I mention this very infrequently on the Internet, but I’m actually not an American citizen. I’m not sure why I rarely write about it, maybe because I grew up in the U.S., so it’s not very relevant, or because I follow politics closely, and am nervous that bringing up my citizenship would somehow discount my vested interest in American politics. Though I’m sure it’s primarily because I was born no more than 100 miles north of Burlington, VT. (That’s right, I’m Canadian.)
My father is originally from Montreal. My mother was born in Kashmir, and her family came over from India when she was about nine years old because her father got a teaching job in Montreal.
My brother and I were born in Montreal, and moved to Massachusetts so my mom could pursue her PhD. For the first eight years of our life, we hopped across the border fairly often, as my dad still lived there, staying long enough to develop a taste for poutine, limited French skills, and loyalty to Montreal hockey. We lived in the U.S. using specific Visas that guaranteed our extended stay, and made the trip up to the Canadian border (a four hour drive through New Hampshire, Vermont, complete with a trip to the Ben & Jerry’s factory) every few years to renew our Canadian passports.
By the time I was nine or ten, my entire family was in the United States, and it was clear that we’d come to stay. That meant the Visas we were on were no longer conducive to our lives. Thus, becoming citizens, or green card holders, became more and more appealing.
Getting a green card is an exceptionally tedious process. It’s easier if you’re married to an American citizen, but even then it can be a huge production. If you’re not married to a citizen, it’s a lottery system, that gives no one preference. And it’s extremely hard to get picked.
I didn’t get a green card until I was 18, which meant I wasn’t eligible for financial aid, government loans, etc. when applying to college. I applied to U.S. colleges as a foreign student, even though I’d been living in Boston for 16 years. As you may have already guessed, while my citizenship made the price of education even higher and less attainable in the U.S., it meant I could go to university in Canada for roughly the same amount as a U.S. resident would pay at a state school. I was given a choice: we could either figure out a way to go to college for well under sticker price in the States, or we could go to college in Canada. (I went to a school in the U.S., but received a substantial amount of merit based scholarships, which were the only ones non-citizens qualified for.)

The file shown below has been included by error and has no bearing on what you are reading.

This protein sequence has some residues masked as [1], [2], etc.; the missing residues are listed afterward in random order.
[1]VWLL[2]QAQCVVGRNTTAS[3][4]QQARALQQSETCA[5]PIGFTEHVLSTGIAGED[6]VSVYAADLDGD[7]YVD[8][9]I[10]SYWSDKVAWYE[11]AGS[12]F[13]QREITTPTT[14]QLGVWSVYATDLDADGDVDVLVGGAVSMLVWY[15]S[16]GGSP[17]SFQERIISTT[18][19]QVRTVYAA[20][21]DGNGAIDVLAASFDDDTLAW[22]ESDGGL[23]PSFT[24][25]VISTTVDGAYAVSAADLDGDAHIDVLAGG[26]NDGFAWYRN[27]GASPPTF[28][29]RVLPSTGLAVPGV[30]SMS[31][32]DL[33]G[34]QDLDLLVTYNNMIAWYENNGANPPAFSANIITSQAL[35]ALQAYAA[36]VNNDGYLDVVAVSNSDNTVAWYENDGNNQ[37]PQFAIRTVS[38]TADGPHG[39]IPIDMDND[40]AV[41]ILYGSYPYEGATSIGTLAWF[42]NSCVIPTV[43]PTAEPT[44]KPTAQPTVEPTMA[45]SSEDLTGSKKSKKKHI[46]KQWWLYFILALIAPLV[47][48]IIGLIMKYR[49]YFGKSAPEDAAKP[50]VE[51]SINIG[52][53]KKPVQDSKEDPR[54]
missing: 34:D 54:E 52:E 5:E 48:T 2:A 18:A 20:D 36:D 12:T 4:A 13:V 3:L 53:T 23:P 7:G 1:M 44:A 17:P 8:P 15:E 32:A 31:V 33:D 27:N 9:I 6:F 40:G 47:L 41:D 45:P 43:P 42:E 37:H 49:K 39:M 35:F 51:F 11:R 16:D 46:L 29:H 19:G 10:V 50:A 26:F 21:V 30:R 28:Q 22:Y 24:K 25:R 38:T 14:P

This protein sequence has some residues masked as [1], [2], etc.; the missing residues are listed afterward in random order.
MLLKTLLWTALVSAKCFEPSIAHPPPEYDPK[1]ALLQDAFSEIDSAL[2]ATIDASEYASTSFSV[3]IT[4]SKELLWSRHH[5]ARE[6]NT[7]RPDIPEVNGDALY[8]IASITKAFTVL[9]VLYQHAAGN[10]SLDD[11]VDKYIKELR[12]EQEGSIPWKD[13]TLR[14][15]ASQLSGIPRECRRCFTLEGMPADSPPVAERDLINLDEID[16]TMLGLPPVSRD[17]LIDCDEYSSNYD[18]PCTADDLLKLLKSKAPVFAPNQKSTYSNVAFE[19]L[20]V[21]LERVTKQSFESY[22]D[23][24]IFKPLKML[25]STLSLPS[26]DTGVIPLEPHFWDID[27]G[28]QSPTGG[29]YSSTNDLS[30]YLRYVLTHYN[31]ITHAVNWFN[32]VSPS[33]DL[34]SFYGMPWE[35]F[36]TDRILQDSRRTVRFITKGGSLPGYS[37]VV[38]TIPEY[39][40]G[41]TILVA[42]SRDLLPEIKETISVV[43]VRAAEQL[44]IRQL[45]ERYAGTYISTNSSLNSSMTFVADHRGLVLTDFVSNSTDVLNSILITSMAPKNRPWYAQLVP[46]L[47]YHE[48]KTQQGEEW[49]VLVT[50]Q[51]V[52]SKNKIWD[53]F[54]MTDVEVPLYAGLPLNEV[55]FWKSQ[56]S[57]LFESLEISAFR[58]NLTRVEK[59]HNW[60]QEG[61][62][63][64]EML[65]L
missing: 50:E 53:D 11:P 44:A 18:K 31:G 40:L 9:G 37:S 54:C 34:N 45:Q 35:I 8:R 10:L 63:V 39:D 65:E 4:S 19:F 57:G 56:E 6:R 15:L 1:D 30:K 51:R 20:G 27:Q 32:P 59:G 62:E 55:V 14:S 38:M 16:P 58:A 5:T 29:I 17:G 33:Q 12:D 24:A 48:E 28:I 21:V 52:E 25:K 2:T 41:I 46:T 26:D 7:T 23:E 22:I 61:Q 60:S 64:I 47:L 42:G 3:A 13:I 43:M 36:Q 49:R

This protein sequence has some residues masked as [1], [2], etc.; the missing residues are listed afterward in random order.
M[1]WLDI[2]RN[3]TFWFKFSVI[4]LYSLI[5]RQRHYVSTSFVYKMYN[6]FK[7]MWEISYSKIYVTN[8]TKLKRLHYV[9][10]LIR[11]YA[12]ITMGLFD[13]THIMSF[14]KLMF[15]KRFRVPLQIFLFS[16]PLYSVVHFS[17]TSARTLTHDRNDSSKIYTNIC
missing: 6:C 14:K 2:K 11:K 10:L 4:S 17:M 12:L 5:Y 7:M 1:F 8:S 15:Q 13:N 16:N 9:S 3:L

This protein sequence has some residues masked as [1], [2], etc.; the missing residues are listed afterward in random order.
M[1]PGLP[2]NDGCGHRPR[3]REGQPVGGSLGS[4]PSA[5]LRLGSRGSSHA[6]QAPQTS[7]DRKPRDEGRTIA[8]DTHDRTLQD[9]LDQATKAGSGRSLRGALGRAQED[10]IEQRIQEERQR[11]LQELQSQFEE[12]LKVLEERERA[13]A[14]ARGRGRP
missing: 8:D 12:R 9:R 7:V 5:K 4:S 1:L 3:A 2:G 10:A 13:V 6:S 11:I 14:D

Once you get a green card, they’re valid for 10 years. I’m actually not sure how much they were initially, but when my wallet got stolen (with my green card in it), I learned how much it cost to renew your permanent residency, and get a new green card: it’s about $450.
Because I’ve been a green card holder for five years now, I’m officially eligible to apply for citizenship. Here’s the thing: I want to be an American, but I don’t want to give up my Canadian passport, which is fine by Canada, but in the eyes of the United States is kind of like saying, I want to get married, but still date other people. I like living in the United States, and I would like to be able to vote. While I don’t think I’m entitled to citizenship, as someone who pays taxes in this country, reads the news in this country, studied politics here, understands my own political views, and has lived here for 20 years, I think I’m qualified to vote, minus the citizenship. Regardless, as much as I want that privilege, the cost barrier is standing in the way.
That being said, here’s the exact breakdown of what it would cost me to become a citizen:
USCIS Immigrant fee through the USCIS Electronic Immigration System: $165
(Paying to file electronically.)
Biometrics fee: $85
(You have to get finger printed. I’ve done it twice for my green card, once when I was initially applying, and once when I had to replace my lost card. But it can’t count toward my citizenship application, so I’d have to redo it. It only takes an hour or two, but getting an appointment is challenging, and time-consuming.)
Application for Naturalization fee: $595
So, overall, it would cost me about $845.
Here’s a snapshot from the print application:
The entire process would take nine months to a year. While I don’t take issue with this process, I do (and here comes the unpopular opinion) think people take citizenship in this country for granted. It’s easy to forget that there are people fighting to attain something you were born with. Even as a green card holder, I feel like I have a privilege that many deserving people are fighting to get, hoping against all hope that this year they get picked in the lottery, and can afford the application process. It’s not fun to apply for a green card eight years in a row, and fight with college financial aid departments to make them acknowledge your change in permanent residency, and that’s coming from an “Alien” who had it incredibly easy. Not to mention that I’m in my 20s, and most people my age can vote, and are choosing not to. And at the end of the day, it would cost me almost $1,000 and a year-long process to vote, and my peers with citizenship nothing at all.
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